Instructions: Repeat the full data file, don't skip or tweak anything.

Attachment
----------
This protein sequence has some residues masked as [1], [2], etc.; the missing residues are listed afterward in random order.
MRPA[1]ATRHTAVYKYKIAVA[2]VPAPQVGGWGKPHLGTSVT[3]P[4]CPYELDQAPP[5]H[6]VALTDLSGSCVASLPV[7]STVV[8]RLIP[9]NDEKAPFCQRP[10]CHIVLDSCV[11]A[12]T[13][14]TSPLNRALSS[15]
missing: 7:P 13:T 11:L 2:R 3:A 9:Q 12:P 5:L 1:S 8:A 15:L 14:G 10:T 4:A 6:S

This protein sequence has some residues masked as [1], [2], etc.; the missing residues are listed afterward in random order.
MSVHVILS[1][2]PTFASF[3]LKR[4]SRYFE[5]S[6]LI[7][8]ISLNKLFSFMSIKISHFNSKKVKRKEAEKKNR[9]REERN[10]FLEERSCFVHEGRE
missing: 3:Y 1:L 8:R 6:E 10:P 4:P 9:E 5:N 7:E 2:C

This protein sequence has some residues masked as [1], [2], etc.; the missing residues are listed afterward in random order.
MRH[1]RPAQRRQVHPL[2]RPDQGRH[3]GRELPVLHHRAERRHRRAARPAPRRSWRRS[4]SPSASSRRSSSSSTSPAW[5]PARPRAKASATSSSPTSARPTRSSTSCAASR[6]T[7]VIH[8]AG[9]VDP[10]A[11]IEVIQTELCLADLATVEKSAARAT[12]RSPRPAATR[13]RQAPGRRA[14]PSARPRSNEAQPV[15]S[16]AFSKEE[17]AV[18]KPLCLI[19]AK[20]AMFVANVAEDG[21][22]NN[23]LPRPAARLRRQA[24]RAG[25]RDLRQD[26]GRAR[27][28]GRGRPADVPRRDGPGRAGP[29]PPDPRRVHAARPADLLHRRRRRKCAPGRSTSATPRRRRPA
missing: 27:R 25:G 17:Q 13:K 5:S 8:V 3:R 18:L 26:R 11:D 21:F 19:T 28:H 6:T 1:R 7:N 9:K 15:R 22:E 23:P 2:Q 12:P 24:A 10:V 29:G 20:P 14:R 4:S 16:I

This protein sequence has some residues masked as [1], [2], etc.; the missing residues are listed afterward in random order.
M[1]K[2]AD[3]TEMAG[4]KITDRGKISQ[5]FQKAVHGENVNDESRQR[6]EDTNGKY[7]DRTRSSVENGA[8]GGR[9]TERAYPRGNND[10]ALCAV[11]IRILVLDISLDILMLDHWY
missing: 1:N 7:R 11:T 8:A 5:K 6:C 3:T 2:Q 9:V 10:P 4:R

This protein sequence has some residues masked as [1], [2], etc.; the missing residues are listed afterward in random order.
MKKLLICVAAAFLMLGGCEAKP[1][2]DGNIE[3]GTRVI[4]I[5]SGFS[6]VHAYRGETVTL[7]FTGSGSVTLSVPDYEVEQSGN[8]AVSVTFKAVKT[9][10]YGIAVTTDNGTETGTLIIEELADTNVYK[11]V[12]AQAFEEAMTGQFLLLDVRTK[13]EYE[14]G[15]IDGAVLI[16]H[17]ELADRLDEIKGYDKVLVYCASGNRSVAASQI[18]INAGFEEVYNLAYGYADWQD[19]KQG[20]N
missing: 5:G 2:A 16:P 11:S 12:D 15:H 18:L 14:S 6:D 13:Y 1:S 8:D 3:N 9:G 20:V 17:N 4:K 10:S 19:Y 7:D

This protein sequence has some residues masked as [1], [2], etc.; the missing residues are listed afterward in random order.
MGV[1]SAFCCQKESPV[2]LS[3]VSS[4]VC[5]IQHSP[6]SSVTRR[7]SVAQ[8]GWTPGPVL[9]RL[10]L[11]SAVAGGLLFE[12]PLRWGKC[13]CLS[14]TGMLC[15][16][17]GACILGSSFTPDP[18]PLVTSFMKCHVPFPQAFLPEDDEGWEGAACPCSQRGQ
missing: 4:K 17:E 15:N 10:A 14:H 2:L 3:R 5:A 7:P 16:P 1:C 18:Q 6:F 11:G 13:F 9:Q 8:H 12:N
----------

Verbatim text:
This protein sequence has some residues masked as [1], [2], etc.; the missing residues are listed afterward in random order.
MRPA[1]ATRHTAVYKYKIAVA[2]VPAPQVGGWGKPHLGTSVT[3]P[4]CPYELDQAPP[5]H[6]VALTDLSGSCVASLPV[7]STVV[8]RLIP[9]NDEKAPFCQRP[10]CHIVLDSCV[11]A[12]T[13][14]TSPLNRALSS[15]
missing: 7:P 13:T 11:L 2:R 3:A 9:Q 12:P 5:L 1:S 8:A 15:L 14:G 10:T 4:A 6:S

This protein sequence has some residues masked as [1], [2], etc.; the missing residues are listed afterward in random order.
MSVHVILS[1][2]PTFASF[3]LKR[4]SRYFE[5]S[6]LI[7][8]ISLNKLFSFMSIKISHFNSKKVKRKEAEKKNR[9]REERN[10]FLEERSCFVHEGRE
missing: 3:Y 1:L 8:R 6:E 10:P 4:P 9:E 5:N 7:E 2:C

This protein sequence has some residues masked as [1], [2], etc.; the missing residues are listed afterward in random order.
MRH[1]RPAQRRQVHPL[2]RPDQGRH[3]GRELPVLHHRAERRHRRAARPAPRRSWRRS[4]SPSASSRRSSSSSTSPAW[5]PARPRAKASATSSSPTSARPTRSSTSCAASR[6]T[7]VIH[8]AG[9]VDP[10]A[11]IEVIQTELCLADLATVEKSAARAT[12]RSPRPAATR[13]RQAPGRRA[14]PSARPRSNEAQPV[15]S[16]AFSKEE[17]AV[18]KPLCLI[19]AK[20]AMFVANVAEDG[21][22]NN[23]LPRPAARLRRQA[24]RAG[25]RDLRQD[26]GRAR[27][28]GRGRPADVPRRDGPGRAGP[29]PPDPRRVHAARPADLLHRRRRRKCAPGRSTSATPRRRRPA
missing: 27:R 25:G 17:Q 13:K 5:S 8:V 3:R 18:L 26:R 11:D 21:F 19:T 28:H 6:T 1:R 7:N 9:K 15:R 22:E 23:P 2:Q 12:P 24:A 10:V 29:G 20:P 14:R 4:S 16:I

This protein sequence has some residues masked as [1], [2], etc.; the missing residues are listed afterward in random order.
M[1]K[2]AD[3]TEMAG[4]KITDRGKISQ[5]FQKAVHGENVNDESRQR[6]EDTNGKY[7]DRTRSSVENGA[8]GGR[9]TERAYPRGNND[10]ALCAV[11]IRILVLDISLDILMLDHWY
missing: 1:N 7:R 11:T 8:A 5:K 6:C 3:T 2:Q 9:V 10:P 4:R

This protein sequence has some residues masked as [1], [2], etc.; the missing residues are listed afterward in random order.
MKKLLICVAAAFLMLGGCEAKP[1][2]DGNIE[3]GTRVI[4]I[5]SGFS[6]VHAYRGETVTL[7]FTGSGSVTLSVPDYEVEQSGN[8]AVSVTFKAVKT[9][10]YGIAVTTDNGTETGTLIIEELADTNVYK[11]V[12]AQAFEEAMTGQFLLLDVRTK[13]EYE[14]G[15]IDGAVLI[16]H[17]ELADRLDEIKGYDKVLVYCASGNRSVAASQI[18]INAGFEEVYNLAYGYADWQD[19]KQG[20]N
missing: 5:G 2:A 16:P 11:S 12:D 15:H 18:L 14:S 6:D 13:Y 1:S 8:D 3:N 9:G 20:V 17:N 4:K 10:S 19:Y 7:D

This protein sequence has some residues masked as [1], [2], etc.; the missing residues are listed afterward in random order.
MGV[1]SAFCCQKESPV[2]LS[3]VSS[4]VC[5]IQHSP[6]SSVTRR[7]SVAQ[8]GWTPGPVL[9]RL[10]L[11]SAVAGGLLFE[12]PLRWGKC[13]CLS[14]TGMLC[15][16][17]GACILGSSFTPDP[18]PLVTSFMKCHVPFPQAFLPEDDEGWEGAACPCSQRGQ
missing: 4:K 17:E 15:N 10:A 14:H 2:L 3:R 5:A 7:P 16:P 1:C 18:Q 6:F 11:G 13:F 9:Q 8:H 12:N